Friday, January 8, 2010

Feed-your-head Friday

The sun's low, but spring is ahead. At least it looks like it.

Editorial: HUSD should pick needs over wants

The unnamed Courier editor expresses just the right amount of ironic outrage over HUSD entertaining the idea of building a swimming pool instead of science labs.

This follows the the standard formula of rewriting yesterday's front page, but he covers the presented alternatives that I noted missing yesterday, as well as the astroturf controversy, and takes a firm stand on what he thinks the board ought to do. Much more solid and reasoned than usual. A cookie for you, ed.

Police urge people to lock cars to reduce burglaries

Lisa reports ten car burglaries in two weeks. She doesn't tell us where this is happening. We're left to wonder whether bad kids are prowling neighborhoods or the Row or the nasty dank parking garage or church lots or Wal-Mart or what. This failure makes the story both scary and useless. Ack.

Tourism study: If Prescott spends, people will come

The City Manager spends ten grand on a tourism consultant, who tells us that we need to spend more money on tourism promotion, presumably to some degree on more consulting. Cindy gets the facts right and seeks out more, that's all good. But the most fundamental question remains unexplored: what do we have to sell to tourists?

Everyone who lives here and didn't grow up here understands that Prescott is a great town in many ways, but that doesn't entitle us to any tourism dollars. The Courier inadvertently provides an example of what's wrong in its choice of a photo to accompany the story.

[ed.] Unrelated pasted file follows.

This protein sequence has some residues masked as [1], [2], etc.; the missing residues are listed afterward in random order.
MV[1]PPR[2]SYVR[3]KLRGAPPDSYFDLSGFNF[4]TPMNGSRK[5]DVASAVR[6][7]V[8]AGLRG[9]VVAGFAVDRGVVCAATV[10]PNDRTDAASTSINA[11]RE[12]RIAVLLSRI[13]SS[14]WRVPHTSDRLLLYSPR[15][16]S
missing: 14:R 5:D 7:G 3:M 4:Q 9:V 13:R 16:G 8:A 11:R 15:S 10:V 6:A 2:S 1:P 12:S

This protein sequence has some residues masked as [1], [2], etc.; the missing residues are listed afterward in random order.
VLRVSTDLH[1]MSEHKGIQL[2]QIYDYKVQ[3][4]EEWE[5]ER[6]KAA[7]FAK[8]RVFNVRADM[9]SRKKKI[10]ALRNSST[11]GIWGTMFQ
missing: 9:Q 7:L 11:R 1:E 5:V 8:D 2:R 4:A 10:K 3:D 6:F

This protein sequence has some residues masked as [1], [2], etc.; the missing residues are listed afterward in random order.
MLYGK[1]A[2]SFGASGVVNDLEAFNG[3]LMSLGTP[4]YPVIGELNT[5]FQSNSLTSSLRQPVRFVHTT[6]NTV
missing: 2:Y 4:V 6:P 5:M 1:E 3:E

What the City bills as a "bluegrass festival" is one of the most amateurish hick-chic events I've ever seen in a city this size. The organizers take the path of least resistance and least cost, making an event that no one really cares about. Why should anyone come?

The rodeo is a reliable draw, but its demographic is pretty sharply limited, and the town takes on an exclusionary attitude when those people show up.

Meanwhile shows with more openness and vision, like Tsunami, are hobbled by lack of resources and forced to keep their goals attainable -- and second-rate.

If the City, PACT, PDP, the Chamber and our business community at large were to really get behind a quality arts-related event that spreads out over downtown and lasts for more than a couple of days, those advertising dollars could pay off in loyal repeat business. I've seen this work well in cities that had far less to offer than Prescott.

That missing baby case

Our 24/7 newstainment industry spits out hundreds of stories every day. What leads the editors to think that this particular one is more relevant to local readers than any other? There's no local angle, and from the looks of things it's already being covered pretty heavily on teevee (a drug I haven't touched in many years).

I recall a case a few years ago in which a Prescott man stole his child from his former wife, fled out of state, was eventually caught, tried and jailed, with nary a word about it in the Courier.

The only factor I see different here is that it's a woman doing the kidnapping, which leads to the conclusion that the editors are a lot more interested in the father's-rights angle. Gotta keep control of those women. y'know.

Fah. Waste of space.